“…if I can’t see you, you can’t see me.”
I had no idea what was laid out ahead of me. I had no idea that the pain in my writing was going to get a hundred times more painful and I was completely unaware that if you start running from one thing, you have to run faster to get away from the next.
That day in 2000 the only thing important to me was finding a music shop I had been to the year before and how could I eat my chips without getting pooped by a seagull again?
I started my new job last year at the end of September and in that time I’ve only had a few days off here and there. I’ve always said I don’t like having time off if I’m not going anywhere. A holiday to me is not sitting at home, it’s leaving the town and going to a new one. It’s leaving the god damn country and your feet getting lost in sand; it’s talking to someone in a different language and telling them you have no idea what they’re saying…
Well, we can’t really do that at the moment can we? We can’t just pack a bag and hop on an Easy Jet flight and sit and drink Sangria in the sun and not worry about checking the pockets of our coats for the million masks we seem to be accumulating. I was holding out in hope that circumstances would change and this would be allowed so I could book two weeks off work and head into the sunshine but I’m still waiting for that.
I didn’t realise that not having any considerable time off work would cause any problems. Things were difficult at work for a lot of people but I maintained the fact that I was not affected by anything that was going on…
“…strong as an ox me.”
I forgot that stress takes all forms and actually I was bothered by other factors and it wasn’t until the last minute when I found myself on the phone to my psychiatrist and he’s dishing out Zopiclone – to help me sleep because I seem to have forgotten how to do it – that I realised I needed to take some time out and practice that…
…thing the world seems to have adopted.
I’ve ever been one for self-care, I’ve always looked at it as a bit of a hippy dippy mindfulness drivelly idea and gone down the…
“…suck it up and just get on with it…”
…route but…well I’m wrong aren’t I? Yes I am. We all need a bit of self-care and mine took the form of…
…an overnight trip to Llandudno with Mum.
I’ve never known what actual self-care is supposed to look like. I know it’s things like…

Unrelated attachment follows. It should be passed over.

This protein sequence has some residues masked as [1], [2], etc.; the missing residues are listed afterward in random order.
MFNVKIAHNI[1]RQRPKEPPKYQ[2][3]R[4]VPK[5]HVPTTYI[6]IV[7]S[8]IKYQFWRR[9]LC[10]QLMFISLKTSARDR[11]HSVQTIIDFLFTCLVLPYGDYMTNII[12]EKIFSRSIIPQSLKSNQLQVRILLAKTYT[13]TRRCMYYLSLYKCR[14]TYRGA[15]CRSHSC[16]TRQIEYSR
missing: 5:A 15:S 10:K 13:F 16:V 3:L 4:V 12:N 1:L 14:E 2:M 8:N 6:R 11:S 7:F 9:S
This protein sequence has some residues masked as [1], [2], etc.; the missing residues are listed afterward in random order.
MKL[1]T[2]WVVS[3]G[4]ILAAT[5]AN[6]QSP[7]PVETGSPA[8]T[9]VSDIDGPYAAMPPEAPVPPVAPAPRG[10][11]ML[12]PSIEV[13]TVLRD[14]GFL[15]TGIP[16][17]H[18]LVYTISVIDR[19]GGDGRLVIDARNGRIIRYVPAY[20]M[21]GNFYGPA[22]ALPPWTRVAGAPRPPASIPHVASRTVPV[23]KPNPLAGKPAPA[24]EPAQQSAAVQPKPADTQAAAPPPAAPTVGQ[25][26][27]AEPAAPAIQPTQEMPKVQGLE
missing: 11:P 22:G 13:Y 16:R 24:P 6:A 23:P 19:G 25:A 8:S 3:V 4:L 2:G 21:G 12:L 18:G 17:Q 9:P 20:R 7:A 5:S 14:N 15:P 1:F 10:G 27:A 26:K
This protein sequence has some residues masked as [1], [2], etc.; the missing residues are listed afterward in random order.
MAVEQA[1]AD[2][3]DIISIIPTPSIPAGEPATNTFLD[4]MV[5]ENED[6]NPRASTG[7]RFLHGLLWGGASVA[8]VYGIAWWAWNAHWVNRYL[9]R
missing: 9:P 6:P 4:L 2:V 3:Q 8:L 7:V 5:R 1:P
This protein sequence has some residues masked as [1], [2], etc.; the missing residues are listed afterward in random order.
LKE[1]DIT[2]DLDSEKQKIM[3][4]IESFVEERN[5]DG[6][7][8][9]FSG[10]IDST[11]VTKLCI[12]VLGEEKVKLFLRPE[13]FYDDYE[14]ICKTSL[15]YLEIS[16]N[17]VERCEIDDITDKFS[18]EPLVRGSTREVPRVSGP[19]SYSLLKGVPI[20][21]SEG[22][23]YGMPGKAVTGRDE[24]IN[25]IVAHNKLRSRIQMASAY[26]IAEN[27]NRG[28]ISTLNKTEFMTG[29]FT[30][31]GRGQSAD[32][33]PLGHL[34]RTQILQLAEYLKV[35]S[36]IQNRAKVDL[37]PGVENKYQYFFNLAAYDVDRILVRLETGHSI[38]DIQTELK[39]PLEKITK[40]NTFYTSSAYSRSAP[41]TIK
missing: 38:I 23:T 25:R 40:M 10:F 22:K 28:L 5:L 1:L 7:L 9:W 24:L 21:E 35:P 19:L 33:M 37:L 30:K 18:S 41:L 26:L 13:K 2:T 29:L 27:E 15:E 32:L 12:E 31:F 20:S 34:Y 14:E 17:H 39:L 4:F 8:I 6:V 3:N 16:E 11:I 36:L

- Going for a walk
- Pampering yourself
- Being in touch with your friends and family
- Maybe it’s being by yourself
- Eating but not overeating
- Watching TV
- Being away from social media
I’ve reached the point now where “sucking it up” isn’t working and I have just less than a week off work to bring myself up from the hole that my unconscious seems to be digging.
So when we arrived in Llandudno, the wind whipped my hair around my face and the air smelt salty with just a hint of seaweed and the beach famously littered with rocks and stones, I knew instantly what my kind of self-care was going to look like.
Our hotel The Marine, was on the front of the promenade, it looked grand but the inside reminded me of that song by The Eagles, Hotel California…
“…you can check out any time you like,
but you can never leave…”
It was worn, beaten, the breakfast was misleading and the shower filled up with water so high around my feet that it was like a paddling pool in there before I could slide the door open and escape.
We were on the second floor and we had a seagull pay us a visit on the windowsill, we named him Seymour. We trawled the length of the beach looking for interesting stones to add to a collection that is growing in number but lacking in purpose. I found a crab shell and popped it on the end of my finger and made it say…
…to mum. On the pier we looked at all the weird and wonderful stalls of complete trash but….what is one man’s trash is another man’s treasure.
I took a picture of the infamous Zoltar and realised that unless you’ve watched the 1988 film “Big” you will never understand the fascination.